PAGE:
Lindsay McMahon
"The English Adventurer"
English vocabulary slang shout out

Have you heard the word “give” used in multiple ways?

Have you heard somebody “give props” or “give a shout out?”

These are two English phrases that are used quite often, and we’re going to look at them. It’s important to learn English idioms if you want to become a natural speaker of English.

In this episode we will help you to tell the difference between these two phrases and how they are used.

You are also going to learn some other common idioms that use the word “give” in unique ways.

Hi guys,

I love you so much! I’m from Brazil but I’m a new resident in the US. I listen to your podcast everyday, and it really helps me a lot. I have a question I am hoping you can help me with.

What does it mean to “give props” to someone? Also what does it mean to say “shout out?” Is there a difference between these two expressions?

Have a great day!


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Breaking This Down

There are only slight differences between the two expressions used in the example above.

If you say “give a shoutout” this is something that you would say about somebody.

You wouldn’t say this directly to a person, but rather about them.

You are basically publicly recognizing somebody when you “give a shout out” to them and speaking about them.

If you are meeting somebody in person then you might say “I want to give you props” for something.

This is something you would say to recognize the person to their face.

You are telling them that they did a good job and “giving them props” to them in person.

So one is used in person directly, and one is used indirectly to give public recognition.

These are the little things you need to know about our language–it makes these phrases unique but also a bit confusing at times.

These are positive and generous types of idioms, and both use the word “give” in unique ways.

Different Idioms Using This One Word Give

You might be surprised at how many different ways you can use the word “give.”

It happens to be part of multiple idioms that you can use in conversation.

It has different meanings in each context, but it has a place of importance in each idiom.

  • To give somebody a hard time: This means to tease somebody or to make something difficult for somebody. You may be joking around and harassing them in a playful way. You may also be acting argumentative and making something difficult. Either way, you are giving them a hard time and challenging them in some way.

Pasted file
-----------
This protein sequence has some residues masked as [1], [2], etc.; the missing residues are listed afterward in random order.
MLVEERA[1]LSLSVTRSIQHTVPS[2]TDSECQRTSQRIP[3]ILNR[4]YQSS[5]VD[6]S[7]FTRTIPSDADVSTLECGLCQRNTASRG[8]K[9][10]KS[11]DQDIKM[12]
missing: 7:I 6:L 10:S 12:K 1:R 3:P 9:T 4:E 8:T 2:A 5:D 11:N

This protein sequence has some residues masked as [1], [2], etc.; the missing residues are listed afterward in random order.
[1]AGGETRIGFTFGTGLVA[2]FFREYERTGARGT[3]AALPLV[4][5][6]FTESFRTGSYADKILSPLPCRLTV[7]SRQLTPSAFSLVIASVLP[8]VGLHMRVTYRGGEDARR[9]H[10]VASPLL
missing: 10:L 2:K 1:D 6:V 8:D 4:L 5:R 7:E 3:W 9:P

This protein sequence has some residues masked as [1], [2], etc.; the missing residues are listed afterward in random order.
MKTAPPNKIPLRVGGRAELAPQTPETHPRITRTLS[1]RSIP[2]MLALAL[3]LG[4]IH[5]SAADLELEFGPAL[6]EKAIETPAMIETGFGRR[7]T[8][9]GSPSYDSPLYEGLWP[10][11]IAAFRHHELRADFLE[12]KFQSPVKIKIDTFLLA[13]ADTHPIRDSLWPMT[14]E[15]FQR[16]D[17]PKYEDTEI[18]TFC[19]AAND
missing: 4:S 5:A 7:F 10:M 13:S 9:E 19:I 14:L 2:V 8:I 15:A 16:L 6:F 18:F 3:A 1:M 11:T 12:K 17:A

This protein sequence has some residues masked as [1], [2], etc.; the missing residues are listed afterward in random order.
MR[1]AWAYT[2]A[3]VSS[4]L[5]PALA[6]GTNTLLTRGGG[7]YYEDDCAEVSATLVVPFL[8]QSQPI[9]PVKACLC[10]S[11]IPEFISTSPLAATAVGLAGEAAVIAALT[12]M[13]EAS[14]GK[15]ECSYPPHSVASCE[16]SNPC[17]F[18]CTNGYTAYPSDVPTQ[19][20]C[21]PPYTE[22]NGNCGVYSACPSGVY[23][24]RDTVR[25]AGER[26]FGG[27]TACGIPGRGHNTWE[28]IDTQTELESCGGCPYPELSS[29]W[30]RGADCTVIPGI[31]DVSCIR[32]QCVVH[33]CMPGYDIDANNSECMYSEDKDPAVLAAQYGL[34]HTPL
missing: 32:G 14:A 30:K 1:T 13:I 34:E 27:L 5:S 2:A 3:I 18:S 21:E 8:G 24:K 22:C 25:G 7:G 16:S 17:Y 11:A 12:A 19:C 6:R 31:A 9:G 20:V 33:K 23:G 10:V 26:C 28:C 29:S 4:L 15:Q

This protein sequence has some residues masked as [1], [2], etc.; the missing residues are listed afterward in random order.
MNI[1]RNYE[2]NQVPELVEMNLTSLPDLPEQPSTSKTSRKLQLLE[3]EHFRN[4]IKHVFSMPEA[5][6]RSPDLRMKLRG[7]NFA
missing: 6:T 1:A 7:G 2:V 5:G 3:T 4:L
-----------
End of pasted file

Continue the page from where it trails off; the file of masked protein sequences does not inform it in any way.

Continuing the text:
• Don’t give me any of your lip: You would say this if somebody talks back to you. They are being sassy and talking back, and so this can be your natural response. This is a common phrase to use with a child in the teen years. Parents don’t want to put up with that sass and so they may use this phrase with a teenage child. This isn’t as commonly used, but it can be perfect for the parent and teenager type of scenario.
  • To give someone the benefit of the doubt: You assume that somebody is on the right track and that they are doing the right things. You have a choice to assume the worst or to assume the best of somebody. You can look past a mistake made and assume the best of this person that something else may have been going on. You make an exception for this person and you assume that they didn’t mean to make the mistake. When you give somebody the benefit of the doubt you know that they meant no harm and therefore are looking past a mistake or a temporary setback.

These phrases all use the word “give” in different ways.

You can see how it can be used in positive or negative ways in the examples provided.

Try using one of these and see how it works for you in your conversations.


There are multiple idioms using the word “give” in completely unique ways.

This one word happens to be a part of many different idioms, and so it’s a great word to use in conversation.

Each idiom has very different meanings and so they can each fit in different ways.

This is a great way to practice your English and to see how one word can be used in multiple ways.

Try using these idioms and see the impact they can have in your conversations.

If you have any questions, please leave them below in the comments section.

We’ll get back to you as soon as we can.

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